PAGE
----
Through June 9
Mexican Photographers, Mexican Views
The exhibition features more than 60 photographs created solely by Mexican artists that offer an intimate view into 20th-century Mexico and the country’s shifting national identity. The works showcase a range of photographic techniques used in 20th-century Mexican photography and include pastoral landscapes, portraits of indigenous peoples and images of everyday rural life.
Through June 23
Photographs by Barry Goldwater: The Arizona Highways Collection
This exhibition features the largest collection of photos by Senator Goldwater and include intimate family photos and personal items.
Through June 30
Curated by John Reyes, Under Construction is a group exhibition of four artists whose work explores various ways that form and material relay meaning beyond simply the physical. Including the works of visual artists Turner G. Davis, Casey Farina, Elysia Holland Michaelsen and Patricia Sannit, the exhibition spans the mediums of video, sculpture, painting and drawing.
Through July 7
Julio César Morales: Invaders
Morales, the 2018 Arlene and Morton Scult Artist Award recipient, is known for exploring the movement of people, narcotics, contraband and American popular culture across the U.S.-Mexico border. Featuring multimedia installations, mixed-media drawings and paintings and photography, the mid-career survey depicts life along the border without adopting a moral position, instead capturing people as they are, living in a liminal space where there is no right or wrong, only tactics of survival.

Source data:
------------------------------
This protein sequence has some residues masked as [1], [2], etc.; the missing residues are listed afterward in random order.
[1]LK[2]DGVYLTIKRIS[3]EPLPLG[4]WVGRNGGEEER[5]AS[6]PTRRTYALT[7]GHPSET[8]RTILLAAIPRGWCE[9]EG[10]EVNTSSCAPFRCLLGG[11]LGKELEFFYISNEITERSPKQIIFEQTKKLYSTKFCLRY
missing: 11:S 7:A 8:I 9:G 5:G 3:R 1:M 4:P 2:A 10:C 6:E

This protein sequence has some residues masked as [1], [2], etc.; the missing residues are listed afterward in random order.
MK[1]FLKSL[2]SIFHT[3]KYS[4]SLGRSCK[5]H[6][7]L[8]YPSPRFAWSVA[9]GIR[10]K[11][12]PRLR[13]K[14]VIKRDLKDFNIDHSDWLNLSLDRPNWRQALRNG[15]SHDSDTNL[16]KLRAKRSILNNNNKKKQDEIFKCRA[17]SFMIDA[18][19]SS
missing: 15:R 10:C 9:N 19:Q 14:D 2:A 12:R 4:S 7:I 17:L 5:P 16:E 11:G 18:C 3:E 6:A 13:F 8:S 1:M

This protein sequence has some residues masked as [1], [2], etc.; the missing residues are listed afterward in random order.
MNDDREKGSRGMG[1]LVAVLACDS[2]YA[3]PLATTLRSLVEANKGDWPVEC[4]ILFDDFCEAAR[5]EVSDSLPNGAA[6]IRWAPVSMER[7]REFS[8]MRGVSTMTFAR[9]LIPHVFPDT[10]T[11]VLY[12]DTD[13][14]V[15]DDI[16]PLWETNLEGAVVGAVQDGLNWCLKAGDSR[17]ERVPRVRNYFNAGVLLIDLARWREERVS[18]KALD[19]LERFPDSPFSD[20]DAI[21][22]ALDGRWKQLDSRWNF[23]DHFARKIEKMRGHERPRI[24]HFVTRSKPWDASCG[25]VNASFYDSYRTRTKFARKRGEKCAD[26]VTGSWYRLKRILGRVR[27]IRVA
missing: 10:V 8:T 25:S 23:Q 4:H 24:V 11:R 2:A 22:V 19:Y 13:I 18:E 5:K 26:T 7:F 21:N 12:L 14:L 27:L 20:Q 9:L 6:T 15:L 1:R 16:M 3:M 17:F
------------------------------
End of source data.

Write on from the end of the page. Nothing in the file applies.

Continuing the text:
Through July 13
In the Absence of Color
After the Color Spectrum show, Bentley Gallery presents In the Absence of Color as a counterpoint. The show includes works by artists that use a monochrome palette allowing viewers to focus on elements such as composition, value, gesture, and form. Whether it’s a hard edge drawn with charcoal, a sprinkling of paint or built up residue from smoke, the restrained use of color becomes the unifying thesis.
Through August 3
Metzilocan:Claudia Peña Salinas
This installation-based solo exhibition by Salinas, expands the artist’s research on the Aztec deities of water, Tláloc and Chalchiuhtlicue, relating this ancestral symbolism and knowledge to modernist and contemporary structures. Through travel, documentation and collection, the artist generates a poetic narrative that is both personal and political.
Through August 4
True and Livin’
Artist Aaron Coleman, known for his powerful sociopolitical commentary, uses painting, sculptures and mixed media to expose the incessant and diabolical strategies of colonialism as well as its lingering impact on American society.
Through August 4
PETRICHOR: Esao Andrews
Esao Andrews, a Mesa native, is a Japanese-American artist and illustrator, who has gained international acclaim for his album artwork and comic book covers. Working primarily in oil on wood panel, Andrews combines Gothic grotesque, erotic and surrealist imagery. This exhibition features site-specific murals alongside new and old works that create vicarious gateways into worlds populated by stirrings of the subconscious.